22 September 2010

Looking Back Over Afghanistan

The New York TImes has a set of three good reviews of books about Afghanistan...

Security policy in Afghanistan may be powered by sublimated imperial nostalgia, but most of the really valuable practical memories and lessons of empire have long since been forgotten. Veteran journalist and author Anatol Lieven reviews three recent books that illustrate what we should have known about the Taliban.



But the one everyone cares about is Woodward's book about the Obama administration

Obama's Wars by Bob Woodward is said to portray an uncertain administration as the president agrees to a troop surge of 30,000.

In one excerpt leaked to US media, US special envoy Richard Holbrooke sums up US policy by saying: "It can't work."

In another, President Obama tells a meeting he wants an exit strategy.

A number of US media outlets have had access to the book, including the Washingon Post and the New York Times, which said it had obtained a leaked copy.

Among the main points of the book that have emerged are:

Afghanistan adviser Lt Gen Douglas Lute and Mr Holbrooke appear dubious about US strategy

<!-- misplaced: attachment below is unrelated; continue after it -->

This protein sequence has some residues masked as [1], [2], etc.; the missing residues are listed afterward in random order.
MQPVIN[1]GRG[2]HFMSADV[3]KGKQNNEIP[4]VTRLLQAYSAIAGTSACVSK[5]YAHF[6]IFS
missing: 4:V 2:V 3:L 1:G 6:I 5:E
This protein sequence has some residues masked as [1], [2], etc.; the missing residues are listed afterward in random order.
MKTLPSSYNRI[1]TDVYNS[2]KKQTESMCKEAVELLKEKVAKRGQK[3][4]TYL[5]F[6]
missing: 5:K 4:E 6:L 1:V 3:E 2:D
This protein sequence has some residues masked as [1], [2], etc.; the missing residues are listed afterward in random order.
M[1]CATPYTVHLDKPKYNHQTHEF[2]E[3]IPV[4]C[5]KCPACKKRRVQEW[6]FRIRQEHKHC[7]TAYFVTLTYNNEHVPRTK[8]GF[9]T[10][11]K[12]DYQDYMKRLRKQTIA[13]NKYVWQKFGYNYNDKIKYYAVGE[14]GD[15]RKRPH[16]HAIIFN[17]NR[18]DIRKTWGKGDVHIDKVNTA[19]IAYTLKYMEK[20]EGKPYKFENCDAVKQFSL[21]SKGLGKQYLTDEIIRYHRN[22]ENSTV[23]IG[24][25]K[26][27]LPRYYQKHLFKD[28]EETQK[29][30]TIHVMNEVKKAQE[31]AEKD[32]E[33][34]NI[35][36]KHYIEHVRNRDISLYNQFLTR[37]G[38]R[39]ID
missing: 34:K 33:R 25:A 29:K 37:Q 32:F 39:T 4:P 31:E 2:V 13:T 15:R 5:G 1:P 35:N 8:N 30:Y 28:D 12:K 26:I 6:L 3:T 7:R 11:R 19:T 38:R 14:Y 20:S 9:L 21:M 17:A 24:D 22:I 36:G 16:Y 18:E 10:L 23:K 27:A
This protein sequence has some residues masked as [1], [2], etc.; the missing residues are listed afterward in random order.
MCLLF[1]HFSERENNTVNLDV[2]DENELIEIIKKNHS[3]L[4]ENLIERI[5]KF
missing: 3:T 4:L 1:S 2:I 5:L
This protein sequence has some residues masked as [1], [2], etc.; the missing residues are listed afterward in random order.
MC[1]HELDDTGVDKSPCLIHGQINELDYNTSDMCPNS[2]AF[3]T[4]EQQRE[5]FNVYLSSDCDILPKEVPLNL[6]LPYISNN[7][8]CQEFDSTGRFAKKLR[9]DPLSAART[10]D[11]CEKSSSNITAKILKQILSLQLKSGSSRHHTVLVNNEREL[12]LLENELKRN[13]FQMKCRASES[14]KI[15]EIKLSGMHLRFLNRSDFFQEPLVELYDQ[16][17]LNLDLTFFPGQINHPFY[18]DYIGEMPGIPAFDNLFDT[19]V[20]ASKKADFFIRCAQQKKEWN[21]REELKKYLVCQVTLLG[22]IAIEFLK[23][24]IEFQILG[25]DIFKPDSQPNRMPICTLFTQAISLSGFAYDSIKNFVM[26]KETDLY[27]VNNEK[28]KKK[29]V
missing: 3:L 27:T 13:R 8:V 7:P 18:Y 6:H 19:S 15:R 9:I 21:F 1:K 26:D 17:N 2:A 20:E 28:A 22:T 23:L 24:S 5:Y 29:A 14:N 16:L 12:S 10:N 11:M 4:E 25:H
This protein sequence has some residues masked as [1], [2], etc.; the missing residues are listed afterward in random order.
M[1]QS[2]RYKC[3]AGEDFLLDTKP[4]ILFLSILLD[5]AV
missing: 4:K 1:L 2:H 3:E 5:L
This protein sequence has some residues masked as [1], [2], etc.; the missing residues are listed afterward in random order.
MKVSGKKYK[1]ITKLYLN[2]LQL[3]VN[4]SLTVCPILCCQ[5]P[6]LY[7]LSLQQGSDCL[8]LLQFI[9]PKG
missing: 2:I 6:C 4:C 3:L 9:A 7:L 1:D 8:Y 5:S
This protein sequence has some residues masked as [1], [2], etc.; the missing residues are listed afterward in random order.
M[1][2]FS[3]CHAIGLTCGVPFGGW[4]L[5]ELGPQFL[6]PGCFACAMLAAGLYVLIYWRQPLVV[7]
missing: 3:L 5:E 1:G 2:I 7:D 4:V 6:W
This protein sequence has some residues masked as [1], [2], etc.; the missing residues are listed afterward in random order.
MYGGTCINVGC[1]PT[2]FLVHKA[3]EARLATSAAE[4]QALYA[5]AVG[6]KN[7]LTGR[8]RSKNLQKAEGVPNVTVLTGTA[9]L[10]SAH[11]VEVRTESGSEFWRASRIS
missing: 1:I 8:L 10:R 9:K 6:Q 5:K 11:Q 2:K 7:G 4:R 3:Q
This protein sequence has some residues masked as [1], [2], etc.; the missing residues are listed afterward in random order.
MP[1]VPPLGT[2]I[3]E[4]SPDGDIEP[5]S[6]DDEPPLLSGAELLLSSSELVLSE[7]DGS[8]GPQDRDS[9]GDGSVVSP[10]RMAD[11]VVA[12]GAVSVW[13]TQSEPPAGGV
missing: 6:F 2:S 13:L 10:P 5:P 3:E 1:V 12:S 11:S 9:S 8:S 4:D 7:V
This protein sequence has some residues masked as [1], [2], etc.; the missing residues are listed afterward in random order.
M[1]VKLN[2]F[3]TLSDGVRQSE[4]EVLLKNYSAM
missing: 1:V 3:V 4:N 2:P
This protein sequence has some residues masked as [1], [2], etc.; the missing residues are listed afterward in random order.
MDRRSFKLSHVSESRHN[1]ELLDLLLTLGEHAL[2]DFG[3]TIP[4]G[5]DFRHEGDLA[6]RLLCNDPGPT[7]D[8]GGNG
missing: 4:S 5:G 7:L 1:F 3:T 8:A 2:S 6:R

President Obama rejected a Pentagon request for 40,000 extra troops
His main concern is portrayed as reducing US troop numbers
A withdrawal timetable was set because the president could not "lose the whole Democratic Party"
Former national intelligence director Admiral Dennis Blair fought with both the White House chief-of-staff and counter-terrorism adviser
BBC North America editor Mark Mardell says that what is perhaps most significant in the revelations is the hint of future conflicts over the timetable for a US withdrawal.

The top US soldier in Afghanistan, General David Petraeus, is said to believe the military could "get more time on the clock", before being told by a senior adviser: "That's a dramatic misreading of this president."


By: Brant

1 comment:

ltmurnau said...

Very good reviews, and a conclusion on the future of Afghanistan that fits my view of houw it will all roll (or wobble) out.